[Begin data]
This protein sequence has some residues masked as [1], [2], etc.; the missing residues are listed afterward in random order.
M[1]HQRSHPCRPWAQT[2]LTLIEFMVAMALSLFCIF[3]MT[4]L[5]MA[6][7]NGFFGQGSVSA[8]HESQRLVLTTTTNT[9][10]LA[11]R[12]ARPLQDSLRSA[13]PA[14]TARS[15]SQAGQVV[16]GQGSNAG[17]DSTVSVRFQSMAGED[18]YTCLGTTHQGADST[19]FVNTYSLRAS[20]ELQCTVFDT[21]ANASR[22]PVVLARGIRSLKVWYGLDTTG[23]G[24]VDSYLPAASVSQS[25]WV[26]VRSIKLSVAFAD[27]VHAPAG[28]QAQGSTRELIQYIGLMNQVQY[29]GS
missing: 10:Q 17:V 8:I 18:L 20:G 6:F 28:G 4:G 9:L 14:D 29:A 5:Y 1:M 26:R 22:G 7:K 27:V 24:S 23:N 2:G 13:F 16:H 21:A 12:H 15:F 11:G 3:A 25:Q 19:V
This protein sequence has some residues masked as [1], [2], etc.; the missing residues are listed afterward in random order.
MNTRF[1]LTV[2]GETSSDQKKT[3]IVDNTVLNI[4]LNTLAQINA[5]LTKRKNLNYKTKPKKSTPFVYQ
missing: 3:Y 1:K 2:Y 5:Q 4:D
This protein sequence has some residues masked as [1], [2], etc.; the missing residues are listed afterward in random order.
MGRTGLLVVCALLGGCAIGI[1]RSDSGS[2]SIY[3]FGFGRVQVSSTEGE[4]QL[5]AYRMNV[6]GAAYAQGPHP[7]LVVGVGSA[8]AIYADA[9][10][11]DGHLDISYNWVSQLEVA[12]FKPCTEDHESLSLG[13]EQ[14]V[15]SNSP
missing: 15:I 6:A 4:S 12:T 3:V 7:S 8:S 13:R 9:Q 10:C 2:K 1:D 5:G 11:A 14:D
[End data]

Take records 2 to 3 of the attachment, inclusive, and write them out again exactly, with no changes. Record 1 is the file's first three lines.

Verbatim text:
This protein sequence has some residues masked as [1], [2], etc.; the missing residues are listed afterward in random order.
MNTRF[1]LTV[2]GETSSDQKKT[3]IVDNTVLNI[4]LNTLAQINA[5]LTKRKNLNYKTKPKKSTPFVYQ
missing: 3:Y 1:K 2:Y 5:Q 4:D
This protein sequence has some residues masked as [1], [2], etc.; the missing residues are listed afterward in random order.
MGRTGLLVVCALLGGCAIGI[1]RSDSGS[2]SIY[3]FGFGRVQVSSTEGE[4]QL[5]AYRMNV[6]GAAYAQGPHP[7]LVVGVGSA[8]AIYADA[9][10][11]DGHLDISYNWVSQLEVA[12]FKPCTEDHESLSLG[13]EQ[14]V[15]SNSP
missing: 15:I 6:A 4:S 12:T 3:V 7:S 8:S 13:R 9:Q 10:C 2:K 1:D 5:G 11:A 14:D